Victorian royal commission focuses on Crown’s problem gambling strategies
The Victorian royal commission into Crown Resorts will have a focus on harm reduction strategies the operator implements at its Melbourne casino.
The Guardian reports that after opening the inquiry on March 24, royal commissioner Ray Finkelstein said there was “no practical utility” in going over the same territory dealt with by the NSW inquiry, which reported to state parliament last February.
Instead, he said he planned to use the limited time he has available, he is supposed to provide his final report by August, to look into four other areas: whether money laundering is still taking place at the Melbourne casino, whether Crown is in breach of any laws or regulations, whether it has broken its contract with the state to run the casino and “most importantly, the manner in which it deals with gambling addiction”.
This means Finkelstein’s inquiry will descend from the upstairs suites where, in pre-COVID and pre-scandal times, high rollers smoked at baccarat tables and junket operators plied their trade on the main gaming floor, an area as big as a football field crammed with poker machines and gaming tables.
While high rollers can be lucrative, blowing millions of dollars in a few days, the business is also highly volatile due to the narrow house margin on the game favoured by Asian gamblers, baccarat.
It is the steady flow of more ordinary folk through the building that provides the casino with a predictable flow of cash.
In the casino trade, it’s called “grind”.
And in Australia, a country that loves a punt, there’s plenty of it.
“Crown is very much a harm-production factory,” said one of the casino’s most consistent critics, gambling researcher Charles Livingstone.
“This is because it’s open 24 hours per day almost every day of the year, because it’s centrally located and because it has a very large and busy main floor along with high roller rooms, including those for people who use electronic gaming machines.
“We know that large venues attract higher expenditure and higher rates of harm.”
Former Crown employee sheds light on problem gambling
Livingstone, as an associate professor at Monash University, said that based on data in Crown’s annual report, in a normal, non-COVID year, its 2600 poker machines are the most lucrative in the state.
“Pokies at Crown make about $185,000 each per annum, well above the revenue of clubs and pubs,” he said.
Club electronic gaming machines average $73,250 per machine and hotels $129,000.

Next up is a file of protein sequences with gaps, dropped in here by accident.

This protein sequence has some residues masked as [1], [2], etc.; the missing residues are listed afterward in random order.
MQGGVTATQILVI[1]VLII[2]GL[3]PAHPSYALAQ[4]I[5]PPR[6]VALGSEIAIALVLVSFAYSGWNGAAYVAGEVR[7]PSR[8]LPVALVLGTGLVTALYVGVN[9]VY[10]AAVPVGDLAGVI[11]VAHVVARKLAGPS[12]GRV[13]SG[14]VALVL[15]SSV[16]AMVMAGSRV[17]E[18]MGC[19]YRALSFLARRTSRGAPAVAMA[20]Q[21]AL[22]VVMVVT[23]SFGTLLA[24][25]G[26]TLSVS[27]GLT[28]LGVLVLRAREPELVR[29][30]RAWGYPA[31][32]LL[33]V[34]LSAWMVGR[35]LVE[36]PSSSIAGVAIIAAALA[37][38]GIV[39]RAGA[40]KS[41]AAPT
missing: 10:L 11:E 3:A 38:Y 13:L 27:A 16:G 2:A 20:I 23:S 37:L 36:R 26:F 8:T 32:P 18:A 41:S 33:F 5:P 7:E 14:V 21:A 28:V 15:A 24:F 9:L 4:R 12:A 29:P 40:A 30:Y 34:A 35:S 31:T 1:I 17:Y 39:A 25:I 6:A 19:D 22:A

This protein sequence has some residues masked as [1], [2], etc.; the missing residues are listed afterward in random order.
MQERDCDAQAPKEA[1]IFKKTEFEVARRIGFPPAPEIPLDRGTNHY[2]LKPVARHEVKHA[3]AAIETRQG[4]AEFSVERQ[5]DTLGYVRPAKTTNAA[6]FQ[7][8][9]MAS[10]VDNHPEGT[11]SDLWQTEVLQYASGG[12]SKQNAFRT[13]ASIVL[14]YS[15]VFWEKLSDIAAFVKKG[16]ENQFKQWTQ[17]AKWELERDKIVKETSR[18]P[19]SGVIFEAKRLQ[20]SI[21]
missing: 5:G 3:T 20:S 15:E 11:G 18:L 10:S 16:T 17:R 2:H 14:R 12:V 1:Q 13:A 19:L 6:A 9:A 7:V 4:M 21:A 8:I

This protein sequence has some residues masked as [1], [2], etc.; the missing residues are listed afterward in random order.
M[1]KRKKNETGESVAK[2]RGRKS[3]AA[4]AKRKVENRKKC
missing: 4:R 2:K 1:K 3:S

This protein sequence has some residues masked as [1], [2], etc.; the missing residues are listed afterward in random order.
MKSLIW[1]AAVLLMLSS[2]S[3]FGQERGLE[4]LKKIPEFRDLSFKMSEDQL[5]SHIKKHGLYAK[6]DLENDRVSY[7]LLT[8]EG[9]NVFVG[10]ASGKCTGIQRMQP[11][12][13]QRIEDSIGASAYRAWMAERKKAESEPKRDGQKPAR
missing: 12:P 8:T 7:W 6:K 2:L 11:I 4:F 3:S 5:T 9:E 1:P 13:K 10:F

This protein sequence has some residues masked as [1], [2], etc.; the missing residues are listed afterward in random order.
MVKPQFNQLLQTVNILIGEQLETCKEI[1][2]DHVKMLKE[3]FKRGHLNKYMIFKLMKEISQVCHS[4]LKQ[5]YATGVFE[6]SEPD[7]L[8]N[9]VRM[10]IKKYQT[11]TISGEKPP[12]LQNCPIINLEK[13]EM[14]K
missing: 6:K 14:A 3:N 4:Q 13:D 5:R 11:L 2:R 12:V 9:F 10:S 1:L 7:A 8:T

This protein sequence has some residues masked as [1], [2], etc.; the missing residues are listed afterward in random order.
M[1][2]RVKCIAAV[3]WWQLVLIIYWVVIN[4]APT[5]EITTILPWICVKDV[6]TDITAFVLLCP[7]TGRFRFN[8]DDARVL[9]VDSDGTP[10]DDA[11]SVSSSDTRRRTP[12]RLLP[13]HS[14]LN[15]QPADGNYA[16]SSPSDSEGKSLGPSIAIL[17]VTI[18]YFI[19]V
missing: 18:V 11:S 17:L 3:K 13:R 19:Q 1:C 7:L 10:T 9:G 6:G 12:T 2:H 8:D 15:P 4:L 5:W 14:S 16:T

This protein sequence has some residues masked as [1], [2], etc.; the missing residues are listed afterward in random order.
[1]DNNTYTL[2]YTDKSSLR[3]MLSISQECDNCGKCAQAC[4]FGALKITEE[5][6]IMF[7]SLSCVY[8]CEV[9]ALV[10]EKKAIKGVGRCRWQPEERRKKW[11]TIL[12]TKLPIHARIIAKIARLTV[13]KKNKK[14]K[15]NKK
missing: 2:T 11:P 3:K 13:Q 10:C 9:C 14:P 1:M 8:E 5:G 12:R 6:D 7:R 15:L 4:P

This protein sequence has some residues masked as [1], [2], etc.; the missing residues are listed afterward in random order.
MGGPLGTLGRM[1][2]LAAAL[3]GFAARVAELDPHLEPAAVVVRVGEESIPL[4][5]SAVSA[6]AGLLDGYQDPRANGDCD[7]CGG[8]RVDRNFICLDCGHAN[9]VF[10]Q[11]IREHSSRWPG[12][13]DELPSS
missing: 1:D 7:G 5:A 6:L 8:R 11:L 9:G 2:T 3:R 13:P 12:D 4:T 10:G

It’s on the main floor that most of the social damage wrought by Crown is done, one former employee asid.
Generally speaking, high rollers can afford to squander the vast sums they push across the baccarat table.
Some high rollers are so unconcerned by their losses that they call the chips used for denominations of up to $5000 “smash” and hand them out as tips to staff, preferring to deal only in the plaques by which casinos mark higher values.
“But on the main floor, a wage earner spending $500 to $600 is compromising their lifestyle.”
“The harm is not to whales, it’s to people living month-to-month.”
Crown goes to a lot of effort to keep people coming back to their pokies cave.
The freebies it showers on its high rollers, hotel suites, meals, flights on its corporate jets, are replicated at a smaller scale among common folk.
The casino runs a rewards scheme for frequent gamblers that ranges from bronze through gold and platinum to black.
At the top end, freebies include hotel rooms, but at a lower level, incentives can be as simple as a birthday card.
The former Crown employee said people who lose more than they can afford also become prey for loan sharks who charge as much as 2.5 per cent interest a week.
To pay off the debts, they can be drawn into sex work, money laundering or acting as a drug mule, the employee said.
Crown has always maintained that it has policies and procedures in place to deal with problem gambling and the presence of organised crime.
In its last review of the casino licence in 2018, the Victorian Commission for Gambling and Liquor Regulation, questioned how well Crown was tackling problem gambling.
“Despite a policy in which staff are required to intervene when observable signs of problem gambling are detected, statistics provided to the VCGLR for the review indicate a relatively low level of activity and very little by way of referral from floor staff, who are the eyes and ears of the casino,” the authority said in its review.